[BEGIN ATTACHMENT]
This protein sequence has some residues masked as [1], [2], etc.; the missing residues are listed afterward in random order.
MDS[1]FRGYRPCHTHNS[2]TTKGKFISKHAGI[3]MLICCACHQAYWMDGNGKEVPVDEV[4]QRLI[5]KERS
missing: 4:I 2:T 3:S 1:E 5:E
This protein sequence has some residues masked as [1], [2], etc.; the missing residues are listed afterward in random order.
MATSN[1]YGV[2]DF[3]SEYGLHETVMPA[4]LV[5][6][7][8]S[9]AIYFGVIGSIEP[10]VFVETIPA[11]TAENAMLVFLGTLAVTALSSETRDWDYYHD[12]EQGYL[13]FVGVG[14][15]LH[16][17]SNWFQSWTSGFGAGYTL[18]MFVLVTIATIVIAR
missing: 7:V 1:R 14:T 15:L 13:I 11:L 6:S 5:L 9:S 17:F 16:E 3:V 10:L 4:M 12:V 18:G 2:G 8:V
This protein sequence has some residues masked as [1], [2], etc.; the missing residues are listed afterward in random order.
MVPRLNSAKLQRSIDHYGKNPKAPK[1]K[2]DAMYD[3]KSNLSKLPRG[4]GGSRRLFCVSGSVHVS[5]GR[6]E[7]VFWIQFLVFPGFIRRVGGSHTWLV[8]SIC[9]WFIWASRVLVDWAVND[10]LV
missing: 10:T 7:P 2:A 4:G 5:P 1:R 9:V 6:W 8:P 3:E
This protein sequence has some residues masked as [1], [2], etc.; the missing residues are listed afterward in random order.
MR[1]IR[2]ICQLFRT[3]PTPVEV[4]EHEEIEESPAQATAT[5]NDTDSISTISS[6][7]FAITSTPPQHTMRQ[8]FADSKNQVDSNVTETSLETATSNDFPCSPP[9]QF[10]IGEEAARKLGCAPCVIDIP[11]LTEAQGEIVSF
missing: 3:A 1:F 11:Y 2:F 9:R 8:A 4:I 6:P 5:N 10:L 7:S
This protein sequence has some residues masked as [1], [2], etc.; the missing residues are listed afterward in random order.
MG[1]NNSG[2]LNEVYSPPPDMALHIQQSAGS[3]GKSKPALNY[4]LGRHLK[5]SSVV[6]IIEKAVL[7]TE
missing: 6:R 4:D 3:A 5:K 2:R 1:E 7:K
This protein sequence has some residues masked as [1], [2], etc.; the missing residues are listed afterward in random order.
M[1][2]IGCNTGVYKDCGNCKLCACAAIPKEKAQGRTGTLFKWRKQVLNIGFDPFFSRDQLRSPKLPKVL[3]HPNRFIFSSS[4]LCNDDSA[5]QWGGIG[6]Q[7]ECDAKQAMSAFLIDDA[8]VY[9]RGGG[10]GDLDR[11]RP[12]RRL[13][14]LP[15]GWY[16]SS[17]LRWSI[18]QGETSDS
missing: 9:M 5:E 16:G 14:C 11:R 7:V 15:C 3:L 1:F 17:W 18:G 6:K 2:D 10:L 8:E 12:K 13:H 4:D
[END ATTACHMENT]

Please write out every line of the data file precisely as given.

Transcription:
This protein sequence has some residues masked as [1], [2], etc.; the missing residues are listed afterward in random order.
MDS[1]FRGYRPCHTHNS[2]TTKGKFISKHAGI[3]MLICCACHQAYWMDGNGKEVPVDEV[4]QRLI[5]KERS
missing: 4:I 2:T 3:S 1:E 5:E
This protein sequence has some residues masked as [1], [2], etc.; the missing residues are listed afterward in random order.
MATSN[1]YGV[2]DF[3]SEYGLHETVMPA[4]LV[5][6][7][8]S[9]AIYFGVIGSIEP[10]VFVETIPA[11]TAENAMLVFLGTLAVTALSSETRDWDYYHD[12]EQGYL[13]FVGVG[14][15]LH[16][17]SNWFQSWTSGFGAGYTL[18]MFVLVTIATIVIAR
missing: 7:V 1:R 14:T 15:L 13:I 11:L 6:S 5:L 9:S 17:F 16:E 3:V 10:L 4:M 12:V 18:G 2:G 8:V
This protein sequence has some residues masked as [1], [2], etc.; the missing residues are listed afterward in random order.
MVPRLNSAKLQRSIDHYGKNPKAPK[1]K[2]DAMYD[3]KSNLSKLPRG[4]GGSRRLFCVSGSVHVS[5]GR[6]E[7]VFWIQFLVFPGFIRRVGGSHTWLV[8]SIC[9]WFIWASRVLVDWAVND[10]LV
missing: 10:T 7:P 2:A 4:G 5:P 1:R 9:V 6:W 8:P 3:E
This protein sequence has some residues masked as [1], [2], etc.; the missing residues are listed afterward in random order.
MR[1]IR[2]ICQLFRT[3]PTPVEV[4]EHEEIEESPAQATAT[5]NDTDSISTISS[6][7]FAITSTPPQHTMRQ[8]FADSKNQVDSNVTETSLETATSNDFPCSPP[9]QF[10]IGEEAARKLGCAPCVIDIP[11]LTEAQGEIVSF
missing: 3:A 1:F 11:Y 2:F 9:R 8:A 4:I 6:P 5:N 10:L 7:S
This protein sequence has some residues masked as [1], [2], etc.; the missing residues are listed afterward in random order.
MG[1]NNSG[2]LNEVYSPPPDMALHIQQSAGS[3]GKSKPALNY[4]LGRHLK[5]SSVV[6]IIEKAVL[7]TE
missing: 6:R 4:D 3:A 5:K 2:R 1:E 7:K
This protein sequence has some residues masked as [1], [2], etc.; the missing residues are listed afterward in random order.
M[1][2]IGCNTGVYKDCGNCKLCACAAIPKEKAQGRTGTLFKWRKQVLNIGFDPFFSRDQLRSPKLPKVL[3]HPNRFIFSSS[4]LCNDDSA[5]QWGGIG[6]Q[7]ECDAKQAMSAFLIDDA[8]VY[9]RGGG[10]GDLDR[11]RP[12]RRL[13][14]LP[15]GWY[16]SS[17]LRWSI[18]QGETSDS
missing: 9:M 5:E 16:G 14:C 11:R 7:V 15:C 3:L 1:F 17:W 18:G 6:K 2:D 10:L 8:E 12:K 13:H 4:D